Photo credit: Emmanuel Huybrechts
The question is not just whether justice is blind, but when it breaks for lunch.
In 2010, researchers Shai Danziger, Jonathan Levav, and Liora Avnaim-Pesso decided to test the legal adage that justice is “what the judge ate for breakfast.” The phrase is accredited to Jerome Frank, an American judge who once wrote in Courts on Trial that “because of overeating at lunch, [a judge] may be so somnolent in the afternoon court-session that he fails to hear an important item of testimony and so disregards it when deciding the case.”
Frank belonged to a school of thought called legal realism that sought to describe the law as it is rather than as it should be. It criticized the conventional image of the legal system as a logical machine, instead depicting the legal system as made of men and women influenced by politics, personal experience, competing morals, corruption, and personal biases. Judges and juries do not exhibit Spock-like commitments to impartiality; they miss key pieces of evidence during post-lunch food comas.
The three researchers from Columbia University and Ben Gurion University in Israel looked at the results of parole hearings to see whether the amount of time that had elapsed since the judges’ last break influenced their decisions. Rather than worry about food comas, they theorized that parole boards made worse decisions when they had not had a break recently.
To do so, Danziger and co. gathered data from 1,112 Israeli judicial rulings. In the majority of cases, a judge, assisted by a criminologist and a social worker, simply decided whether to grant or deny parole. The board made many decisions each day, and the data came from a ten-month period.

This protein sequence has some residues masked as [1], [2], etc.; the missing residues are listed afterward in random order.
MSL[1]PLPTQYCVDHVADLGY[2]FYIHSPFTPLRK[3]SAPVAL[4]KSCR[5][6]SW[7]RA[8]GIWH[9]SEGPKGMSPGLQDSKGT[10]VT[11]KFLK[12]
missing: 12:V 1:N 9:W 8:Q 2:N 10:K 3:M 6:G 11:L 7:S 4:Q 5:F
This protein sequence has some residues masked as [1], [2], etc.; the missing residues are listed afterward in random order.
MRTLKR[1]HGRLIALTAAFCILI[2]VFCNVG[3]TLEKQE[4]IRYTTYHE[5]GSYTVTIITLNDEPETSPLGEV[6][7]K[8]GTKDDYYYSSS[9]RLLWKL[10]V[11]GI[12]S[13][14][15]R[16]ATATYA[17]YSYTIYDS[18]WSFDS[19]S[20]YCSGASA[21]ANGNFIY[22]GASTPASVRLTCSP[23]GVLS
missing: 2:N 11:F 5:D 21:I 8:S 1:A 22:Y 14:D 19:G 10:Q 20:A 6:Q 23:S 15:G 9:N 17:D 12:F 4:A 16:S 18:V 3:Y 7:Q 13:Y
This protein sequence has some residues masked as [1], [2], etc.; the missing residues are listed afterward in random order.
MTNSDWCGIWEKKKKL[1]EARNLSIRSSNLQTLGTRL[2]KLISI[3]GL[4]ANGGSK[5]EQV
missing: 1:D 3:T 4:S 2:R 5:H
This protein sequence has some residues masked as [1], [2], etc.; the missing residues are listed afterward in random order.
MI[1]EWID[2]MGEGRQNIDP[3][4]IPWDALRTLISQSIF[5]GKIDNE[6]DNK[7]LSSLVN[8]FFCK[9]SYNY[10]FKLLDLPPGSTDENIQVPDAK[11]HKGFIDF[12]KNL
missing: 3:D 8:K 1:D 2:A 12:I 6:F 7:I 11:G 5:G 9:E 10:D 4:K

Their results, published in the Proceedings of the National Academy of Sciences under the title “Extraneous Factors in Judicial Decisions,” strike a blow to the image of judges as impartial arbiters: Essentially, at the end of a long stretch of reviewing cases, the judges’ decision-making ability was as lousy as a kindergartener’s focus right before a snack break.
The Israeli judges studied by the researchers made decisions in three distinct periods broken up by a snack break and a lunch break. As the below graph shows, the odds of a judge granting prisoners parole reliably rose and fell depending on how long it had been since the judges’ last break.
The Impact of Breaks on Favorable Parole Decisions
Source: “Extraneous Factors in Judicial Decisions,” PNAS
Prisoners lucky enough to face the parole board when its members were well fed and rested had a roughly 65% chance of gaining parole. (Each circle in the graph represents a break; the x-axis shows time over the course of the day.) Yet over time, the odds of a favorable decision deteriorated until the last prisoner before a break had almost no chance of getting parole.
These results fit neatly into a growing strand of psychology that suggests that our willpower and decision-making abilities are like a muscle: they grow fatigued with use, but they can be restored by taking a break, eating a snack, or getting some sleep.
Focusing and making decisions leads to “decision fatigue.” This is why supermarkets stock the “impulse aisle” at checkout with candy -- we’re so exhausted by deciding what to buy that we’ll grab some. It’s also why people so easily rack up wedding bills -- after hours of debating flower arrangements and china designs, couples will just start saying OK to the default option. The judges (and the prisoners with the misfortune of appearing at the end of a session) fell victim to the same phenomenon; when tired by making decisions, the parole board went with the default option of denying bail and maintaining the status quo.